The great boat-people success story in Canada, of course, has been the refugees from Indochina – the Vietnamese, Vietnamese Chinese, Lao and Kampucheans who now number a quarter of a million people, most of them originally sponsored in the late 1970s and early 1980s by church and community groups with federal government assistance after the U.S.-supported South Vietnamese government fell to the North Vietnamese communists. Most of the refugees were highly educated professionals who fit quickly into Canadian society.
...Although the integration of Vietnamese Boat People is considered fairly uncontroversial today, such was not always the case. In the late 1970s and early 1980s, some of the concerns we hear today about the Tamils were directed also at Vietnamese refugees.
They're diseased. They'll be supported on the taxpayer's dime through welfare. They'll take jobs away from real Canadians. They're criminals and radicals found amongst their numbers. They are so foreign to Canadian culture and values as to be unassimilable. They will upset the, "racial balance" of Canada.
These views are in evidence on CBC radio programs from 1979 (found at number 8, 16, 17), one synopsis which can be found below:
Phone-in callers comment about the influx of immigrants. Not everybody is happy. Some people are worried about the multi-million dollar price tag. Others are worried that land and gas prices will skyrocket and unemployment will increase. They worry that Canada is ignoring its own poor and unemployed. They worry that the immigration screening process is too lax. And they worry that Canada will suffer what Doug Collins refers to on CBC Radio as a "racial imbalance." (Note: explicit language.)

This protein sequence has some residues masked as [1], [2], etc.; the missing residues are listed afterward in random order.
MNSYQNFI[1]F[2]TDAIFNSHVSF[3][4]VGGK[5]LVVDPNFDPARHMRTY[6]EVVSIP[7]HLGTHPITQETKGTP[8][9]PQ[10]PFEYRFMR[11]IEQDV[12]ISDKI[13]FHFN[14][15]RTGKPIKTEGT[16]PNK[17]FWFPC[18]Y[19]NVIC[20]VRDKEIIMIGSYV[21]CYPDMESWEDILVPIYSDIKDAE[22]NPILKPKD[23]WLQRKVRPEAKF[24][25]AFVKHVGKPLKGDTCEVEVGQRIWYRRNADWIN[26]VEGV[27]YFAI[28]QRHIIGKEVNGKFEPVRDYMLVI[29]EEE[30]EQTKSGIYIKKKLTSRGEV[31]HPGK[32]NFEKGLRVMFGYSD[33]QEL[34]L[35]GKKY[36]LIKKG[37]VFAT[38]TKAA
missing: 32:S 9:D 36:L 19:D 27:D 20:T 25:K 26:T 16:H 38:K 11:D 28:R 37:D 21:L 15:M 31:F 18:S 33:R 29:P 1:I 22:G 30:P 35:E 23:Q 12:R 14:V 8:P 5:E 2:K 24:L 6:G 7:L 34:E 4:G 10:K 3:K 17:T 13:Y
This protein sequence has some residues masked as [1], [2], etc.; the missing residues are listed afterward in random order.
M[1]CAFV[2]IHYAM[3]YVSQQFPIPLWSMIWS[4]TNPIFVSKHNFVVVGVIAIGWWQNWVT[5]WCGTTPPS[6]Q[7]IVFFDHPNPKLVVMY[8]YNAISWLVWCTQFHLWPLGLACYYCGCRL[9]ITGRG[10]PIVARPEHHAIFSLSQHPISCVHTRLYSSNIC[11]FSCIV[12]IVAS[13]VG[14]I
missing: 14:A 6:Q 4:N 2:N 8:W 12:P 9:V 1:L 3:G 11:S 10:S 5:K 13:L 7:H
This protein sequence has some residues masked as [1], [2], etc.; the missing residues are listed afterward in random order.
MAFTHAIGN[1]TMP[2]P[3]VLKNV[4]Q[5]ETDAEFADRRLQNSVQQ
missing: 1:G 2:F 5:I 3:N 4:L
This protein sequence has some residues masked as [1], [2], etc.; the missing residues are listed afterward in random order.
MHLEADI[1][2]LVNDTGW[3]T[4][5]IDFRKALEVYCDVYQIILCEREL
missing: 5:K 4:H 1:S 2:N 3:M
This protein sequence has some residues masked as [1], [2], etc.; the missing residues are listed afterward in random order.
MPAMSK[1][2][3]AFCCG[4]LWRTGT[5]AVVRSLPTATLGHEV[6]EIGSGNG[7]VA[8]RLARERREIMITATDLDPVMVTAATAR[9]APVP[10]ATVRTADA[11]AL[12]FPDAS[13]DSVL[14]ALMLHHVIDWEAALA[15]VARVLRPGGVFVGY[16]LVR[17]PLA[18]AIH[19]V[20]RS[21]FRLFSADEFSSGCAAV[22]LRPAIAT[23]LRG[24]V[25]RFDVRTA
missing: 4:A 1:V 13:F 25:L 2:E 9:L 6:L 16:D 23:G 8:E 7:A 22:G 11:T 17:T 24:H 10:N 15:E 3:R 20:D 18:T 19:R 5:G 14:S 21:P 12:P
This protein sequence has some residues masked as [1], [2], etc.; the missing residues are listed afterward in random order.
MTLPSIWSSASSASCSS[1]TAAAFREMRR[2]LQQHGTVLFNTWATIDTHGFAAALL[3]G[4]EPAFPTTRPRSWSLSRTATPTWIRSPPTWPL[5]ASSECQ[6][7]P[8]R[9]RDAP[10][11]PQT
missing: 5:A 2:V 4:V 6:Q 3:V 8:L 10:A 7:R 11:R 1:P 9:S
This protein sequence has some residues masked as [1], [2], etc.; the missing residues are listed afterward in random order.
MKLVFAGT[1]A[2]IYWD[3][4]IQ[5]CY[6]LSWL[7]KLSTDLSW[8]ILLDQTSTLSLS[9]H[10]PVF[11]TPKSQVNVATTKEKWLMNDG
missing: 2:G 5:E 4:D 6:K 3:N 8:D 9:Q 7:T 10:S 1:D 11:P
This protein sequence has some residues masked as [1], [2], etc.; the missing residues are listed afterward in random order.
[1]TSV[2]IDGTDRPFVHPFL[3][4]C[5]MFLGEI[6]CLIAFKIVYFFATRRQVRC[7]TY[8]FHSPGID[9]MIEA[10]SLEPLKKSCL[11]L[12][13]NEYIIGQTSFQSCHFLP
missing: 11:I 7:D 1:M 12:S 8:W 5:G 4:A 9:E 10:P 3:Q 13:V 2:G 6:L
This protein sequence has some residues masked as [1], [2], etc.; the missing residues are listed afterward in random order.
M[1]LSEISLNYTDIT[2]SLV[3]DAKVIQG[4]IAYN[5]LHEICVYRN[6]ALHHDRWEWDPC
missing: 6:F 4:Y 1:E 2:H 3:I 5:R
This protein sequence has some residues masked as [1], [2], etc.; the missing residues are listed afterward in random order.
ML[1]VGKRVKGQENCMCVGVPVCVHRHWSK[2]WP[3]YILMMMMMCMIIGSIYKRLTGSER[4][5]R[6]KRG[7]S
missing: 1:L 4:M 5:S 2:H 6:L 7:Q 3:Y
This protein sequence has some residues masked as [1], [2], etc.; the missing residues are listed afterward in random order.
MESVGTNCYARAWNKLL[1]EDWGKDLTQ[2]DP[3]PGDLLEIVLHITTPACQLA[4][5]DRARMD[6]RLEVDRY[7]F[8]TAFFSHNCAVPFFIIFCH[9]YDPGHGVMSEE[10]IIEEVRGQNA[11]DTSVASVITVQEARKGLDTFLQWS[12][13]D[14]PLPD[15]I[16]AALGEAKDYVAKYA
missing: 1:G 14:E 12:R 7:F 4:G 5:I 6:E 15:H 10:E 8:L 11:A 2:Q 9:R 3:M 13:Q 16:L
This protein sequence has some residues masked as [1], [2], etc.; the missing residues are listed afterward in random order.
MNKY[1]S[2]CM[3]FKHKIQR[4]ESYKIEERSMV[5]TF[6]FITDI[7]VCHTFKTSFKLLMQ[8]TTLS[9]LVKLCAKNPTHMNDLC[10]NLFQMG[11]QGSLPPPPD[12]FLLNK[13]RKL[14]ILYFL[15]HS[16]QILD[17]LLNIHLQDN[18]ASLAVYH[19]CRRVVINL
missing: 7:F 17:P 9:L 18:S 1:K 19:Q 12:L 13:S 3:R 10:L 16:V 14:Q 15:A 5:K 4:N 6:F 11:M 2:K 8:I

Hmmm, we've been told repeatedly that Doug Collins was a respectable journalist. Such a potty mouth! But at least we know that some of his best friends were Jews.
We would urge our readers to examine all of the audio and video in the CBC archives concerning the boat people. Seems not a lot has changed in 30 years.
Interestingly, one of the voices of those opposing the Vietnamese boat people is the same one who is now opposing Tamil migrants. And like his opposition to the Vietnamese, Paul Fromm's reasons for opposing the Tamils haven't changed in 30 years:
We know that none of the claims made by Fromm, Collins or the people opposing the entry of refugees into Canada actually came to fruition. The Vietnamese boat people integrated into Canadian society, their children becoming doctors, teachers, tradesmen and women, and community leaders. Yet the anti-refugee and anti-immigrant rhetoric hasn't changed at all.
We'll keep that fact in mind as the latest group of refugees are processed.